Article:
Any fan of trail-running (or walking) will probably list the views, and challenges of navigating and judging the terrain as some of the reasons it trumps the monotony of road-running. Trail fans do not like monotony. The word ‘loop’ often mentioned on course descriptions is about as appealing as a wine-sales ban over the festive season…
That is why you’re in for a treat on our trails. We tested out the experience at the recent Human Right’s Day run we hosted with Raceday, and we’re proud to say that our runners found a great deal of variety out there.
The Raceday event had two options, a 5km and a 10km route. Curious as to the ‘no loops for the 10 kay’ proudly advertised, we opted to do the longer run and we’re glad we did.
The 10km was split into two completely separate 5km routes (so 5 kay fundis, you have a choice when you come and visit).
A pleasant surprise, unlike other trail runs, is that the start didn’t immediately take you up a 90 degree incline for the first kilometre, leaving you with thoughts of throwing away your shoes at the finish. Instead, the incline was gradual and steady. Perfect for a warmup. The first 5km route follows a MTB trail past vineyards and around a dam. You’ll have some fun running on wooden bridges, and over a couple of wooden banks. Thereafter, some switchbacks await, just to confuse you as to if you’re first, last or lost. (The route is very well sign-posted though). Make sure to keep some juice in the tank, as this first half is relatively ‘flat’ compared to the second half.
Onwards after 5km you will run downhill on the main tarred road to a bridge where you will start the second half. This well sign-posted course was laid out for running events and has a great variety of terrain. At times you’ll be running on compact, grassy single-track, at other times wild ‘no track’, hard, pebbly sections, some more switchbacks and a few evil climbs. Spectacular views await here, as we know that no wine-growing region is flat, and there’s a lot of hills this side of the farm. The mountains in the background are a subtle clue. Not to spoil the surprise, a ‘big daddy’ does await you towards the end as you pass an impressive couple of vineyard blocks, so keep those legs light for the long climb that could be called the Suikerbossie of Botrivier. As the saying goes ‘what goes up must come down’, so you do get a nice sweeping downhill into the last kilometre, but there is the tiniest, gradual incline as you come back onto the tarred section and around to the Tasting Room to finish.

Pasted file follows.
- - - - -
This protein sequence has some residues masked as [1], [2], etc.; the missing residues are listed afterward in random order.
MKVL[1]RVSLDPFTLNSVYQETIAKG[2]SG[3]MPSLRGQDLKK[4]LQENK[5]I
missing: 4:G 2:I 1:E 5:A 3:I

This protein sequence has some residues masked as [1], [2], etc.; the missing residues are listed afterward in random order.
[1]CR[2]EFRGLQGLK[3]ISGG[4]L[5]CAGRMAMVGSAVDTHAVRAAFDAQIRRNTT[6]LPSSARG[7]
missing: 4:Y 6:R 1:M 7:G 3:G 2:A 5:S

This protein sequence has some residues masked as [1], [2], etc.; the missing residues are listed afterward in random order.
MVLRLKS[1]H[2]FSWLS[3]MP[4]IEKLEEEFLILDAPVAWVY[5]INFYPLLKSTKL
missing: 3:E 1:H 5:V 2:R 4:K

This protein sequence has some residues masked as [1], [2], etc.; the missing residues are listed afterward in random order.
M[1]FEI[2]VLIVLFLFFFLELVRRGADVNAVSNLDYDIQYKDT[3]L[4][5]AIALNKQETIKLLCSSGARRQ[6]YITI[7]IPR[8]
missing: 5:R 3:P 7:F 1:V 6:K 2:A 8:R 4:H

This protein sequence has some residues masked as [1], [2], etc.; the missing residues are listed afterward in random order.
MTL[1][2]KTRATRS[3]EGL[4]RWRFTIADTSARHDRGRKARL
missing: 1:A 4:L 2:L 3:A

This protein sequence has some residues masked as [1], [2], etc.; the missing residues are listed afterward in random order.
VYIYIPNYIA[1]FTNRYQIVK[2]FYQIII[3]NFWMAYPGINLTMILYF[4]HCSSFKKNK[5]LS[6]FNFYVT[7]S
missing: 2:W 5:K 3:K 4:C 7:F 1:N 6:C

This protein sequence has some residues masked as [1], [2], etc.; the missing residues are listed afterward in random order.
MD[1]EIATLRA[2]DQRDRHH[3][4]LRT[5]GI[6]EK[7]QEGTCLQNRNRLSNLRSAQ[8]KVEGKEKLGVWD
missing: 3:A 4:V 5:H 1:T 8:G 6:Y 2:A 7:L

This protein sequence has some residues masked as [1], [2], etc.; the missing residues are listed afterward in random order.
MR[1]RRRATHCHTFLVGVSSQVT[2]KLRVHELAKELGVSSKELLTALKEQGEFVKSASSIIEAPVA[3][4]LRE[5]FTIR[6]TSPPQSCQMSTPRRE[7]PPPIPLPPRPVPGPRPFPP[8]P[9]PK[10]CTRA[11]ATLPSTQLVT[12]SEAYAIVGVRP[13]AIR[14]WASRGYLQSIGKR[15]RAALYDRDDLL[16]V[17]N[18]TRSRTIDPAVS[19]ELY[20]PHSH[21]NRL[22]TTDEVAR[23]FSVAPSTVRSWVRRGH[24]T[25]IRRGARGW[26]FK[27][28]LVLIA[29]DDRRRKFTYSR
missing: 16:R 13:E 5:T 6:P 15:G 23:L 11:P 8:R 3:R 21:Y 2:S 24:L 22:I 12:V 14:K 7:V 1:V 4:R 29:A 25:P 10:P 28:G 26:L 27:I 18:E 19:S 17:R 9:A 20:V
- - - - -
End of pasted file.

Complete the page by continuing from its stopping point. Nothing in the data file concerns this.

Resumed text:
We found the route was just a little shy of 10km, so if Strava stats are make and break for you, then loop around until you’re done.
It was a very rewarding run, we agree as we ‘hydrate’ at the tasting room and inhale a bacon & egg roll while admiring our medals and enjoying the witty commentary from the excellent organiser and MC, Japie.
Unbiased verdict: If you see a run organised with Wildekrans as the venue, DO IT! Otherwise, just rock up for your own self-guided adventure. Enquire at reception for the nominal permit cost, which is used to keep the trails maintained.